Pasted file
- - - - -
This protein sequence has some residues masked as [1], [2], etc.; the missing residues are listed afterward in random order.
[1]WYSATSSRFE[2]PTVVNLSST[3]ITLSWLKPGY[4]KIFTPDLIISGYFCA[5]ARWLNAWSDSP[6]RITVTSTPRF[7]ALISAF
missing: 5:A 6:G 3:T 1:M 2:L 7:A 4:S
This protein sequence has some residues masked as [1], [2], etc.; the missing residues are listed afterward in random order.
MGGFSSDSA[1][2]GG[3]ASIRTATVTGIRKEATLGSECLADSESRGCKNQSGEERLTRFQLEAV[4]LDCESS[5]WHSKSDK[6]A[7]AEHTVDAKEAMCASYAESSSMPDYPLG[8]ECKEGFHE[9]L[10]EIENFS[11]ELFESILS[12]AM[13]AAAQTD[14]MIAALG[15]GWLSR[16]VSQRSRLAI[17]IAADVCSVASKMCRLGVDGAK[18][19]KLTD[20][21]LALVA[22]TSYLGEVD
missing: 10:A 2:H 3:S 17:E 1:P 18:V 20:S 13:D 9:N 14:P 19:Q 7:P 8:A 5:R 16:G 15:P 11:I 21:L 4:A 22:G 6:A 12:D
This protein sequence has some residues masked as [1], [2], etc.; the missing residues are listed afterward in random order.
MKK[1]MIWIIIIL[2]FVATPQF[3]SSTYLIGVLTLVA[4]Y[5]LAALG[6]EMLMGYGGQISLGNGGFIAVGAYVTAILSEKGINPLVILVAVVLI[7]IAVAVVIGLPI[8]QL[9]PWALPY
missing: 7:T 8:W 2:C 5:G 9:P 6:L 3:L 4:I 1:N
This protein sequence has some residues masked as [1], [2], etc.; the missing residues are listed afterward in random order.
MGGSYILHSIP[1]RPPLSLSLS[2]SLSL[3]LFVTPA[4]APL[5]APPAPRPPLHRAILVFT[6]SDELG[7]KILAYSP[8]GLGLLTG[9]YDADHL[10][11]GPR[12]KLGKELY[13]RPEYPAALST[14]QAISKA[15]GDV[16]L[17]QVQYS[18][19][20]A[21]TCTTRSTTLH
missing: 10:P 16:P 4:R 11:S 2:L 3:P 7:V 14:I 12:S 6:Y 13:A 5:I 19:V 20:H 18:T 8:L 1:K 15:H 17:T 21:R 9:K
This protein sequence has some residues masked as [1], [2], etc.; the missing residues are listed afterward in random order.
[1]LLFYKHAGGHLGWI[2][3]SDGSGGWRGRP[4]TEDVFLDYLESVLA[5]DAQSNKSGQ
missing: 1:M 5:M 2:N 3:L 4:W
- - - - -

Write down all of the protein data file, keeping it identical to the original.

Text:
This protein sequence has some residues masked as [1], [2], etc.; the missing residues are listed afterward in random order.
[1]WYSATSSRFE[2]PTVVNLSST[3]ITLSWLKPGY[4]KIFTPDLIISGYFCA[5]ARWLNAWSDSP[6]RITVTSTPRF[7]ALISAF
missing: 5:A 6:G 3:T 1:M 2:L 7:A 4:S
This protein sequence has some residues masked as [1], [2], etc.; the missing residues are listed afterward in random order.
MGGFSSDSA[1][2]GG[3]ASIRTATVTGIRKEATLGSECLADSESRGCKNQSGEERLTRFQLEAV[4]LDCESS[5]WHSKSDK[6]A[7]AEHTVDAKEAMCASYAESSSMPDYPLG[8]ECKEGFHE[9]L[10]EIENFS[11]ELFESILS[12]AM[13]AAAQTD[14]MIAALG[15]GWLSR[16]VSQRSRLAI[17]IAADVCSVASKMCRLGVDGAK[18][19]KLTD[20][21]LALVA[22]TSYLGEVD
missing: 10:A 2:H 3:S 17:E 1:P 18:V 20:S 13:D 9:N 14:P 19:Q 7:P 8:A 5:R 16:G 15:P 11:I 21:L 4:A 22:G 6:A 12:D
This protein sequence has some residues masked as [1], [2], etc.; the missing residues are listed afterward in random order.
MKK[1]MIWIIIIL[2]FVATPQF[3]SSTYLIGVLTLVA[4]Y[5]LAALG[6]EMLMGYGGQISLGNGGFIAVGAYVTAILSEKGINPLVILVAVVLI[7]IAVAVVIGLPI[8]QL[9]PWALPY
missing: 7:T 8:W 2:C 5:G 9:P 6:L 3:L 4:I 1:N
This protein sequence has some residues masked as [1], [2], etc.; the missing residues are listed afterward in random order.
MGGSYILHSIP[1]RPPLSLSLS[2]SLSL[3]LFVTPA[4]APL[5]APPAPRPPLHRAILVFT[6]SDELG[7]KILAYSP[8]GLGLLTG[9]YDADHL[10][11]GPR[12]KLGKELY[13]RPEYPAALST[14]QAISKA[15]GDV[16]L[17]QVQYS[18][19][20]A[21]TCTTRSTTLH
missing: 10:P 16:P 4:R 11:S 2:L 3:P 7:V 14:I 12:S 6:Y 13:A 5:I 19:V 20:H 18:T 8:L 1:K 15:H 17:T 21:R 9:K
This protein sequence has some residues masked as [1], [2], etc.; the missing residues are listed afterward in random order.
[1]LLFYKHAGGHLGWI[2][3]SDGSGGWRGRP[4]TEDVFLDYLESVLA[5]DAQSNKSGQ
missing: 1:M 5:M 2:N 3:L 4:W